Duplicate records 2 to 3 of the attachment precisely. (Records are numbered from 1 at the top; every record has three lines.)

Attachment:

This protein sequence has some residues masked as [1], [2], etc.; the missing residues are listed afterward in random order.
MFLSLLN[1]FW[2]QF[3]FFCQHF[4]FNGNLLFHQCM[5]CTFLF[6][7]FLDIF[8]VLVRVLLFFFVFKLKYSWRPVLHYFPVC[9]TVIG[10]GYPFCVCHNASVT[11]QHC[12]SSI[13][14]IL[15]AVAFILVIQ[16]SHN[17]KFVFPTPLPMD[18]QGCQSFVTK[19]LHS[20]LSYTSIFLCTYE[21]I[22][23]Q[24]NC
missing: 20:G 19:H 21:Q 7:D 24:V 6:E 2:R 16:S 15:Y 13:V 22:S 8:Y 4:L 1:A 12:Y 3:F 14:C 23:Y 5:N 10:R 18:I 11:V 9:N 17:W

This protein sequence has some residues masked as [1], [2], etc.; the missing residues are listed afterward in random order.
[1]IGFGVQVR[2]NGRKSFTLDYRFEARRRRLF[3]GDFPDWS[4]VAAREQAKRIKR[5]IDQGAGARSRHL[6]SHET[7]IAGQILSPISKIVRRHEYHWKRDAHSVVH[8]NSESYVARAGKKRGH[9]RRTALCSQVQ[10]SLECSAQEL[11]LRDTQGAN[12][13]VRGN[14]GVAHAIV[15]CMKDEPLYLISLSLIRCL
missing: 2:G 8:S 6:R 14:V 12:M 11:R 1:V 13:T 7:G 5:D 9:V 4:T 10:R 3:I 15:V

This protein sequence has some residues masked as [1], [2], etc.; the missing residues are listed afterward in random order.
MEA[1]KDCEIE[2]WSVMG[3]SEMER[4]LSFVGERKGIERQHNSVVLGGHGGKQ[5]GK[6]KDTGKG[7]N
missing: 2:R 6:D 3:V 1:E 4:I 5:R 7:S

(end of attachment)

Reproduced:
This protein sequence has some residues masked as [1], [2], etc.; the missing residues are listed afterward in random order.
[1]IGFGVQVR[2]NGRKSFTLDYRFEARRRRLF[3]GDFPDWS[4]VAAREQAKRIKR[5]IDQGAGARSRHL[6]SHET[7]IAGQILSPISKIVRRHEYHWKRDAHSVVH[8]NSESYVARAGKKRGH[9]RRTALCSQVQ[10]SLECSAQEL[11]LRDTQGAN[12][13]VRGN[14]GVAHAIV[15]CMKDEPLYLISLSLIRCL
missing: 2:G 8:S 6:R 14:V 12:M 11:R 1:V 13:T 7:G 5:D 9:V 4:T 10:R 3:I 15:V

This protein sequence has some residues masked as [1], [2], etc.; the missing residues are listed afterward in random order.
MEA[1]KDCEIE[2]WSVMG[3]SEMER[4]LSFVGERKGIERQHNSVVLGGHGGKQ[5]GK[6]KDTGKG[7]N
missing: 2:R 6:D 3:V 1:E 4:I 5:R 7:S